My overall neutrality is a serious marker of difference, here amongst fanatics. I am both a native and a neutral, and it feels as though I have entered a parallel world, in which my familiar surroundings have been ripped away and replaced by a replica city, in which I am the alien. And I am walking down Wood Street the wrong way.
Normally, in order to enter this end of the stadium, I would leave my home in upper Grangetown, cross the bridge at the end of Tudor Road and, turn left. This evening, though, Wood Street has become a one-way system for pedestrians, and we are channelled up towards the railway station, underneath the vast and towering construction that will soon be the new home of the BBC, doubling back down towards Wood Street from the Mary Street end. It is a small matter, but one which adds to the general sense of being cast adrift within familiar surroundings. And the fact of being herded the wrong way down this road, surrounded by strangers, seems laden with metaphoric possibility. I am a little disoriented, to say the least.
But as I have started thinking about my own identity in this huge crowd of fanatics, and felt the painful onset of anomie, and an almost total disconnect from my surroundings, I begin to think, in turn, what it means to support a football club. We all know, nowadays, that support of a particular club has nothing at all to do with geographical or even cultural affinity. The reasons for supporting a club can be as fleeting as the colour of their strip or the design of their logo, or a schoolboy crush on a particular player. It isn’t like in my grandfather’s day – that’s how far you have to go back – when the players in a side were actually from the place they played for. Nowadays these specimens are rare – Stephen Gerrard of Liverpool was a notable recent case, along with Rooney when he played (briefly) for Everton, and I’m sure there are a few more, but they are not plentiful, and certainly not in the Premier League. Such characters are invariably local heroes, until they move to a bigger, richer club.
So, the notion that supporting a club may have anything to do with affiliation by country or culture or geography applies equally to playing for such a club. How many of the Juventus players starting tonight come from Turin? And how many of the Madrid players are from . . . As I write this, I realise it is not a remotely original question, but let’s check, starting with Juventus.
There is not a single player from Turin or even thereabouts in the Juventus team; of the four Italians starting for Juventus, three are from Tuscany and one from the Lazio region. I find it interesting that the actual Italians are, true to form, all defenders, as though the back line must, at least, live up to the Italian reputation for ruthless, murderous defence, and therefore be comprised of those most loyal, even at a distance, to the Italian (though strictly speaking, it should be Lombard) cause. There are even fewer Spaniards in the Real Madrid side: of the three starting, two are Andalusians, and there is one, yes one from the autonomous community of Madrid, Dani Carvajal (also a defender). I like the way the nationals (Ramos, too, is a defender) make up the defence, as if to say “we at least are loyal Spaniards/Italians and will defend the goal-line to the last”. A nice touch. There were, in total, 4 Brazilians (two apiece), 4 Italians, 3 Spaniards, 2 Germans, 2 French, 2 Croatians, 2 Argentinians, and a single representative of Bosnia, Portugal and Costa Rica out on the pitch at the start of the game.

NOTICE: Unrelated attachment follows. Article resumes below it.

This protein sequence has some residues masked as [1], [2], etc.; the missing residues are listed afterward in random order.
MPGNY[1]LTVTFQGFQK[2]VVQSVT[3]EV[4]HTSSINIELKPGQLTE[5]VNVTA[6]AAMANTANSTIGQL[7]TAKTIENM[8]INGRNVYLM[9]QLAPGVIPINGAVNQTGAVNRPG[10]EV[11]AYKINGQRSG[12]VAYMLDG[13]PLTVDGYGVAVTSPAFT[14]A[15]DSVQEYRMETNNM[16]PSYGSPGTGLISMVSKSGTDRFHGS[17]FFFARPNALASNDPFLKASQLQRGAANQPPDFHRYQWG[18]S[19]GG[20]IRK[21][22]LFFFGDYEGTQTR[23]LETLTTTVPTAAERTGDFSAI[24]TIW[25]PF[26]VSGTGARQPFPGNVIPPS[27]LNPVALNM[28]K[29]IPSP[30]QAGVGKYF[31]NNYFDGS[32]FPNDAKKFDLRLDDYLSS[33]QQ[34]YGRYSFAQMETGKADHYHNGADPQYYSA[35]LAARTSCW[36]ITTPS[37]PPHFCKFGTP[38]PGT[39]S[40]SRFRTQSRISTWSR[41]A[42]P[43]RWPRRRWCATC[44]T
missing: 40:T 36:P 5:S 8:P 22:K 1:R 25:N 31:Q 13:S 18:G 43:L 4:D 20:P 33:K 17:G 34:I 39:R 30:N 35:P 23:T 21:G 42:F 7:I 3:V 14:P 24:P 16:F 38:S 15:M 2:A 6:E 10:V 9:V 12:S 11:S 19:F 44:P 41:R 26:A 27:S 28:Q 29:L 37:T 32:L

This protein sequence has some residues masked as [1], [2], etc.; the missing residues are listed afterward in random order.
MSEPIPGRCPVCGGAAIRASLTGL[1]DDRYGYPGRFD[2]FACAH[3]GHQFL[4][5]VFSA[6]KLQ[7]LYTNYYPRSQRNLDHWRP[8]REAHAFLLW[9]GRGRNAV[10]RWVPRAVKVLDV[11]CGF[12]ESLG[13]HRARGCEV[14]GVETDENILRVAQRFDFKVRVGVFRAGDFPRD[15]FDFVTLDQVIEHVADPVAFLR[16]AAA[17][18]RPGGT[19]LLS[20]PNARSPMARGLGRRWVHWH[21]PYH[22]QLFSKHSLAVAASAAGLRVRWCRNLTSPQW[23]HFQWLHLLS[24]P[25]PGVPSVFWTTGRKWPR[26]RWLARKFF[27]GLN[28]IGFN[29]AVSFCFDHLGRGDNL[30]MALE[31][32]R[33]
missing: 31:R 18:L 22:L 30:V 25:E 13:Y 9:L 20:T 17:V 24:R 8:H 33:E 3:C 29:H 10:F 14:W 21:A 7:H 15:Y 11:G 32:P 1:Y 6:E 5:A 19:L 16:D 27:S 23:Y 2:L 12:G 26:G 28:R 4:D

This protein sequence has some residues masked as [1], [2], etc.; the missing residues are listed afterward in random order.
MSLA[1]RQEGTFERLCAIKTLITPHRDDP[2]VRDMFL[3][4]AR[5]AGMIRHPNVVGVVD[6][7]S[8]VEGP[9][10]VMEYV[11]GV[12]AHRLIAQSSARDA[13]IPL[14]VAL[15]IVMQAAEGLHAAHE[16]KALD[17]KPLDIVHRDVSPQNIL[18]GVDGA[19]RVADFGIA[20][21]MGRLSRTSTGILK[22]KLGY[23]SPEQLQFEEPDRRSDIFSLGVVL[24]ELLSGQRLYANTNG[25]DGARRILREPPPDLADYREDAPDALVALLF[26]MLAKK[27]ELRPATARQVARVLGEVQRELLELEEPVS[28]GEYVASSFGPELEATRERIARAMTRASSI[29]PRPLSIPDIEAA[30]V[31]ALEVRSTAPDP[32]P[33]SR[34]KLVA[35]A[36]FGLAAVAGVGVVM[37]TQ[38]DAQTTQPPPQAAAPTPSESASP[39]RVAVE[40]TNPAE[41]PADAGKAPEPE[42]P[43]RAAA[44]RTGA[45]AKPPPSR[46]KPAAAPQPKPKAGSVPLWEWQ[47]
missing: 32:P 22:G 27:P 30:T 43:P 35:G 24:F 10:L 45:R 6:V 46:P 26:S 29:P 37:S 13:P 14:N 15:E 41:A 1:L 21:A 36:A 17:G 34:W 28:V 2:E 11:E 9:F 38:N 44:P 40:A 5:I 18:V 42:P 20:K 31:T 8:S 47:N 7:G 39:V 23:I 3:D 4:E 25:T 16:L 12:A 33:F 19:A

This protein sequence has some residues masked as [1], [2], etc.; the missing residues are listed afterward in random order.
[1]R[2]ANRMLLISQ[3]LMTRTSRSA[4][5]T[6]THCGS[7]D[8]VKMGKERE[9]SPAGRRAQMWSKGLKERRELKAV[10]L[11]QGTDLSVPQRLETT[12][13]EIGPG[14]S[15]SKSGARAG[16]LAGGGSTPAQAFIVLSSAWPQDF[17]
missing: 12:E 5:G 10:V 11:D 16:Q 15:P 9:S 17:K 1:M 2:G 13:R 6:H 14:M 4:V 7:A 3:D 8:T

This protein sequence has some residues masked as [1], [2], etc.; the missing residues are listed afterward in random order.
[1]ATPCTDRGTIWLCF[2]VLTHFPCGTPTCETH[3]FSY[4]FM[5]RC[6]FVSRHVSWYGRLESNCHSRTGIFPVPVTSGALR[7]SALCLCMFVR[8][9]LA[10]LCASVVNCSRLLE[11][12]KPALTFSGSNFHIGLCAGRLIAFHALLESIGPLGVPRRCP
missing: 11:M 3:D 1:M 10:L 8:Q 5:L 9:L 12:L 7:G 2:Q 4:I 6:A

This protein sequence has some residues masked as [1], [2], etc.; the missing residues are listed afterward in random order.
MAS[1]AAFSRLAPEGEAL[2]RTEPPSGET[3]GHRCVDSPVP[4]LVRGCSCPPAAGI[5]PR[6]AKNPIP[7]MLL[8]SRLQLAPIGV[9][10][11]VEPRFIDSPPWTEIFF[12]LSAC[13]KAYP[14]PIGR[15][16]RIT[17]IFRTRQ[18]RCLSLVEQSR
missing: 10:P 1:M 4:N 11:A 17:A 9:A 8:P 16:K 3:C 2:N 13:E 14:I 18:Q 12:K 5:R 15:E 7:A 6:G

Clearly, then, in this globalised era of sport, what these fans are following are brands, not to be confused by loyalties of birth or geographical affiliation. And the notion of 76,000 fans baying on behalf of a brand that in reality has nothing in common with themselves as a defined cultural group from a defined place (Madrid, Turin) is a distinctly postmodern notion.
As if to prove a point, I am in the company of a Mexican and an Argentinian (invited to Cardiff to take part in Fiction Fiesta events on football and literature) and both have declared their allegiance to the cause of Juventus, while I myself am strictly neutral. A., the Argentinian – who lives in Granada – is an Atlético Madrid supporter, and therefore despises Real on principle. J.’s family on his father’s side is originally from Barcelona, and he has lived in the Catalan capital for extended periods, so he is even more contra Madrid than A. And me? Despite my protestations of neutrality, I lived in Barcelona myself for a while in the 1980s, and I am loath to see Real Madrid win anything, but there is the Gareth Bale factor, and even though Bale is not in the starting line-up, he is, after all, a Cardiff boy, and may come on as a sub (which he does, late in the game, but to no great effect). So, you see, one can get caught up in this nonsense even if one doesn’t really care. But the brand thing? The gazillions spent on players’ salaries, the products, the strips; the millions of little girls and boys who dream of getting a Messi 10 shirt in their Christmas stocking, or whatever . . . what the fuck is this all about?